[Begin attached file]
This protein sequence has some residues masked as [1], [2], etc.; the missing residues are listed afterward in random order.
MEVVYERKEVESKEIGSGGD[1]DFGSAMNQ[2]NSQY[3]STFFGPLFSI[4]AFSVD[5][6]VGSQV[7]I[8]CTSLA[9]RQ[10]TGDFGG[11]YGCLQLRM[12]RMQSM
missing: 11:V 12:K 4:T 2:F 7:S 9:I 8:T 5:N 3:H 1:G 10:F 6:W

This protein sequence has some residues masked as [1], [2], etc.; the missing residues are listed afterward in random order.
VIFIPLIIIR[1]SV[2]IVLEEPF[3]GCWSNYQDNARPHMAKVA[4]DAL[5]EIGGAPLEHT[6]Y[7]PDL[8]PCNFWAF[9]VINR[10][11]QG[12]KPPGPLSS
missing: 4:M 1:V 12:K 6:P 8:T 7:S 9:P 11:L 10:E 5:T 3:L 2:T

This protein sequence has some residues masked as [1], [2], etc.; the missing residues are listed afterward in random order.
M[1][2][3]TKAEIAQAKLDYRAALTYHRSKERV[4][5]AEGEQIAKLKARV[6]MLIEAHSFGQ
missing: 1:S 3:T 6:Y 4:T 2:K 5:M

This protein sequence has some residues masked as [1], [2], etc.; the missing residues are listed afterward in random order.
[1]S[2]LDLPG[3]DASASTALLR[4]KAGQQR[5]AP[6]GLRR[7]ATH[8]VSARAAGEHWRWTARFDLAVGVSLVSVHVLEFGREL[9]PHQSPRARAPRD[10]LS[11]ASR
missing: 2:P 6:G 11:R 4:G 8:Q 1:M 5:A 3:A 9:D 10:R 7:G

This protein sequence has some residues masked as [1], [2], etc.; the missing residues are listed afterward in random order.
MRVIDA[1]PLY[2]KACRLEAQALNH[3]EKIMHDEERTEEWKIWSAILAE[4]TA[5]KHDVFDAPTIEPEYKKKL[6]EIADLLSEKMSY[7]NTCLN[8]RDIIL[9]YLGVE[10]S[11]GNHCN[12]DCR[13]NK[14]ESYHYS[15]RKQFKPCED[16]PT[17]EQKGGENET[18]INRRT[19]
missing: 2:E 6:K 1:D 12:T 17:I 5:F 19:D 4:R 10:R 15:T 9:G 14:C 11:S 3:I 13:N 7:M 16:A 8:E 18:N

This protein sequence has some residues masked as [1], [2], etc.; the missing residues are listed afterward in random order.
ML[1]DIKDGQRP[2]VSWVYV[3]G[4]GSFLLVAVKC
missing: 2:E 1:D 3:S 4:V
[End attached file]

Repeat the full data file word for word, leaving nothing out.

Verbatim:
This protein sequence has some residues masked as [1], [2], etc.; the missing residues are listed afterward in random order.
MEVVYERKEVESKEIGSGGD[1]DFGSAMNQ[2]NSQY[3]STFFGPLFSI[4]AFSVD[5][6]VGSQV[7]I[8]CTSLA[9]RQ[10]TGDFGG[11]YGCLQLRM[12]RMQSM
missing: 11:V 12:K 4:T 2:F 7:S 9:I 8:T 5:N 3:H 1:G 10:F 6:W

This protein sequence has some residues masked as [1], [2], etc.; the missing residues are listed afterward in random order.
VIFIPLIIIR[1]SV[2]IVLEEPF[3]GCWSNYQDNARPHMAKVA[4]DAL[5]EIGGAPLEHT[6]Y[7]PDL[8]PCNFWAF[9]VINR[10][11]QG[12]KPPGPLSS
missing: 4:M 1:V 12:K 6:P 8:T 7:S 9:P 11:L 10:E 5:T 3:L 2:T

This protein sequence has some residues masked as [1], [2], etc.; the missing residues are listed afterward in random order.
M[1][2][3]TKAEIAQAKLDYRAALTYHRSKERV[4][5]AEGEQIAKLKARV[6]MLIEAHSFGQ
missing: 1:S 3:T 6:Y 4:T 2:K 5:M

This protein sequence has some residues masked as [1], [2], etc.; the missing residues are listed afterward in random order.
[1]S[2]LDLPG[3]DASASTALLR[4]KAGQQR[5]AP[6]GLRR[7]ATH[8]VSARAAGEHWRWTARFDLAVGVSLVSVHVLEFGREL[9]PHQSPRARAPRD[10]LS[11]ASR
missing: 2:P 6:G 11:R 4:G 8:Q 1:M 5:A 3:A 9:D 10:R 7:G

This protein sequence has some residues masked as [1], [2], etc.; the missing residues are listed afterward in random order.
MRVIDA[1]PLY[2]KACRLEAQALNH[3]EKIMHDEERTEEWKIWSAILAE[4]TA[5]KHDVFDAPTIEPEYKKKL[6]EIADLLSEKMSY[7]NTCLN[8]RDIIL[9]YLGVE[10]S[11]GNHCN[12]DCR[13]NK[14]ESYHYS[15]RKQFKPCED[16]PT[17]EQKGGENET[18]INRRT[19]
missing: 2:E 6:K 1:D 12:T 17:I 5:F 19:D 4:R 10:R 15:T 9:G 14:C 11:S 3:I 13:N 7:M 16:A 8:E 18:N

This protein sequence has some residues masked as [1], [2], etc.; the missing residues are listed afterward in random order.
ML[1]DIKDGQRP[2]VSWVYV[3]G[4]GSFLLVAVKC
missing: 2:E 1:D 3:S 4:V